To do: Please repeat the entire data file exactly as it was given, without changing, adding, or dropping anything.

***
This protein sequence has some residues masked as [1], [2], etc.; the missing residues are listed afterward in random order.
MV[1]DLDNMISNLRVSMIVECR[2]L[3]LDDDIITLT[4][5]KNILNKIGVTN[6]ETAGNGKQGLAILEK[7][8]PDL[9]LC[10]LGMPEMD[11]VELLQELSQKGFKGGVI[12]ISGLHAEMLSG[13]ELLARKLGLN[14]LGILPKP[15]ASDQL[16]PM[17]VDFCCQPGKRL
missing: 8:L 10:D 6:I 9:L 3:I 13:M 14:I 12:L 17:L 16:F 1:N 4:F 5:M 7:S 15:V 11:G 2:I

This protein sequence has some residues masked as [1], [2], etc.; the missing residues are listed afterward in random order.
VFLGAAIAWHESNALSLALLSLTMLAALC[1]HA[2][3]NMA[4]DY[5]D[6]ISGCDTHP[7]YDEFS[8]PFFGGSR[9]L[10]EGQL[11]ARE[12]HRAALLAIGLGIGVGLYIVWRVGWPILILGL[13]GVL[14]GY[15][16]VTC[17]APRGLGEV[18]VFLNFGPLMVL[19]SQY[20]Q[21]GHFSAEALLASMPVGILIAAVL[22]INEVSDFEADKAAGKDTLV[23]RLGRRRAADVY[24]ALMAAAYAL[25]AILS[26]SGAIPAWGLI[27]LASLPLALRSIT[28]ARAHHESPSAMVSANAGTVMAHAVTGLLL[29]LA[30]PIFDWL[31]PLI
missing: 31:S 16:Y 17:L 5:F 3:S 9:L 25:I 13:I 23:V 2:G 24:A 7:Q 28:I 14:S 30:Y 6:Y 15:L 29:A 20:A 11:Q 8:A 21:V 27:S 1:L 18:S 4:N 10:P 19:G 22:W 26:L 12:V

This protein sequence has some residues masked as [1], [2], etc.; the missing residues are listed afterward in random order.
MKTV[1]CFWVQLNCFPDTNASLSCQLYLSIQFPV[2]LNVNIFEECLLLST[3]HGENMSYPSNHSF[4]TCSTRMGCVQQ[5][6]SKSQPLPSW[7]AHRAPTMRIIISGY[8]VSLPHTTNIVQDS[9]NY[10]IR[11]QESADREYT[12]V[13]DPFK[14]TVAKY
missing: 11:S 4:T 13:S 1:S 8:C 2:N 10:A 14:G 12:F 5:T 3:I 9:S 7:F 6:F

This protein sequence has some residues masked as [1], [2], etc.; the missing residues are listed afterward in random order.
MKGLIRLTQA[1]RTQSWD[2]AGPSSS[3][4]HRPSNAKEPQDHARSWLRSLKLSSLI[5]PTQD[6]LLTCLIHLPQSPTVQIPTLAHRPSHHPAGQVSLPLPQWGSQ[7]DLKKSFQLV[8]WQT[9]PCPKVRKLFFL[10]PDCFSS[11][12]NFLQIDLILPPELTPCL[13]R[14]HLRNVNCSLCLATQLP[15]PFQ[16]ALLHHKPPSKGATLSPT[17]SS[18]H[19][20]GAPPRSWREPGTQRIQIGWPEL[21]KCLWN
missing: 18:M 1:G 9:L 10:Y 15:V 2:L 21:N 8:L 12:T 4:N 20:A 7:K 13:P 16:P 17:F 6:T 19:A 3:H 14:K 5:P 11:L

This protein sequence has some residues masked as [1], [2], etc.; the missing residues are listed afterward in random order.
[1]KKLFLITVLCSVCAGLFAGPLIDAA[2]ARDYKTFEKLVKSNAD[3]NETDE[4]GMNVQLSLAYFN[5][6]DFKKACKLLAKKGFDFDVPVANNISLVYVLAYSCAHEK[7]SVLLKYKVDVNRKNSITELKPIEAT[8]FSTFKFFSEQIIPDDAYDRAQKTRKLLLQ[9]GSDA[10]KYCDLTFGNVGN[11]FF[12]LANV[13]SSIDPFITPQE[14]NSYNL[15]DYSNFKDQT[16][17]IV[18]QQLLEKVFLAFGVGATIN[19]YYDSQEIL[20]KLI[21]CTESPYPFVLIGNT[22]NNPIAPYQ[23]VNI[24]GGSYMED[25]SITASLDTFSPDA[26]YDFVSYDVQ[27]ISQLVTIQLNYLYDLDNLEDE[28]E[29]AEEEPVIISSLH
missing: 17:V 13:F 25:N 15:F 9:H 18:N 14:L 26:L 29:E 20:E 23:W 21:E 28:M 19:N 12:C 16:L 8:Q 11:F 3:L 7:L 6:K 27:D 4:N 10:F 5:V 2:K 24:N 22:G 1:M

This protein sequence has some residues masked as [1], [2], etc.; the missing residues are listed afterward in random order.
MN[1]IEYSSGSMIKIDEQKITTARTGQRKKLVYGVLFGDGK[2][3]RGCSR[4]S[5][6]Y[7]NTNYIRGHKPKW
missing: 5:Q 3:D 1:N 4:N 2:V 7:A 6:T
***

This protein sequence has some residues masked as [1], [2], etc.; the missing residues are listed afterward in random order.
MV[1]DLDNMISNLRVSMIVECR[2]L[3]LDDDIITLT[4][5]KNILNKIGVTN[6]ETAGNGKQGLAILEK[7][8]PDL[9]LC[10]LGMPEMD[11]VELLQELSQKGFKGGVI[12]ISGLHAEMLSG[13]ELLARKLGLN[14]LGILPKP[15]ASDQL[16]PM[17]VDFCCQPGKRL
missing: 8:L 10:D 6:I 9:L 3:I 13:M 14:I 12:L 17:L 16:F 1:N 4:F 5:M 7:S 15:V 11:G 2:I

This protein sequence has some residues masked as [1], [2], etc.; the missing residues are listed afterward in random order.
VFLGAAIAWHESNALSLALLSLTMLAALC[1]HA[2][3]NMA[4]DY[5]D[6]ISGCDTHP[7]YDEFS[8]PFFGGSR[9]L[10]EGQL[11]ARE[12]HRAALLAIGLGIGVGLYIVWRVGWPILILGL[13]GVL[14]GY[15][16]VTC[17]APRGLGEV[18]VFLNFGPLMVL[19]SQY[20]Q[21]GHFSAEALLASMPVGILIAAVL[22]INEVSDFEADKAAGKDTLV[23]RLGRRRAADVY[24]ALMAAAYAL[25]AILS[26]SGAIPAWGLI[27]LASLPLALRSIT[28]ARAHHESPSAMVSANAGTVMAHAVTGLLL[29]LA[30]PIFDWL[31]PLI
missing: 31:S 16:Y 17:L 5:F 3:S 9:L 25:I 13:I 23:V 2:G 24:A 7:Q 28:I 14:S 30:Y 6:Y 15:L 29:A 20:A 11:Q 8:A 21:V 27:S 1:L 18:S 4:N 10:P 19:G 22:W 26:L 12:V

This protein sequence has some residues masked as [1], [2], etc.; the missing residues are listed afterward in random order.
MKTV[1]CFWVQLNCFPDTNASLSCQLYLSIQFPV[2]LNVNIFEECLLLST[3]HGENMSYPSNHSF[4]TCSTRMGCVQQ[5][6]SKSQPLPSW[7]AHRAPTMRIIISGY[8]VSLPHTTNIVQDS[9]NY[10]IR[11]QESADREYT[12]V[13]DPFK[14]TVAKY
missing: 11:S 4:T 13:S 1:S 8:C 2:N 10:A 14:G 12:F 5:T 3:I 9:S 7:F 6:F

This protein sequence has some residues masked as [1], [2], etc.; the missing residues are listed afterward in random order.
MKGLIRLTQA[1]RTQSWD[2]AGPSSS[3][4]HRPSNAKEPQDHARSWLRSLKLSSLI[5]PTQD[6]LLTCLIHLPQSPTVQIPTLAHRPSHHPAGQVSLPLPQWGSQ[7]DLKKSFQLV[8]WQT[9]PCPKVRKLFFL[10]PDCFSS[11][12]NFLQIDLILPPELTPCL[13]R[14]HLRNVNCSLCLATQLP[15]PFQ[16]ALLHHKPPSKGATLSPT[17]SS[18]H[19][20]GAPPRSWREPGTQRIQIGWPEL[21]KCLWN
missing: 18:M 1:G 9:L 10:Y 15:V 2:L 21:N 8:L 12:T 4:N 20:A 7:K 13:P 16:P 17:F 6:T 19:A 3:H 14:K 5:P 11:L

This protein sequence has some residues masked as [1], [2], etc.; the missing residues are listed afterward in random order.
[1]KKLFLITVLCSVCAGLFAGPLIDAA[2]ARDYKTFEKLVKSNAD[3]NETDE[4]GMNVQLSLAYFN[5][6]DFKKACKLLAKKGFDFDVPVANNISLVYVLAYSCAHEK[7]SVLLKYKVDVNRKNSITELKPIEAT[8]FSTFKFFSEQIIPDDAYDRAQKTRKLLLQ[9]GSDA[10]KYCDLTFGNVGN[11]FF[12]LANV[13]SSIDPFITPQE[14]NSYNL[15]DYSNFKDQT[16][17]IV[18]QQLLEKVFLAFGVGATIN[19]YYDSQEIL[20]KLI[21]CTESPYPFVLIGNT[22]NNPIAPYQ[23]VNI[24]GGSYMED[25]SITASLDTFSPDA[26]YDFVSYDVQ[27]ISQLVTIQLNYLYDLDNLEDE[28]E[29]AEEEPVIISSLH
missing: 17:V 13:F 25:N 15:F 9:H 18:N 14:L 26:L 29:E 20:E 23:W 21:E 28:M 19:N 12:C 16:L 8:Q 11:F 3:L 7:L 6:K 27:D 4:N 10:F 5:V 2:K 24:N 22:G 1:M

This protein sequence has some residues masked as [1], [2], etc.; the missing residues are listed afterward in random order.
MN[1]IEYSSGSMIKIDEQKITTARTGQRKKLVYGVLFGDGK[2][3]RGCSR[4]S[5][6]Y[7]NTNYIRGHKPKW
missing: 5:Q 3:D 1:N 4:N 2:V 7:A 6:T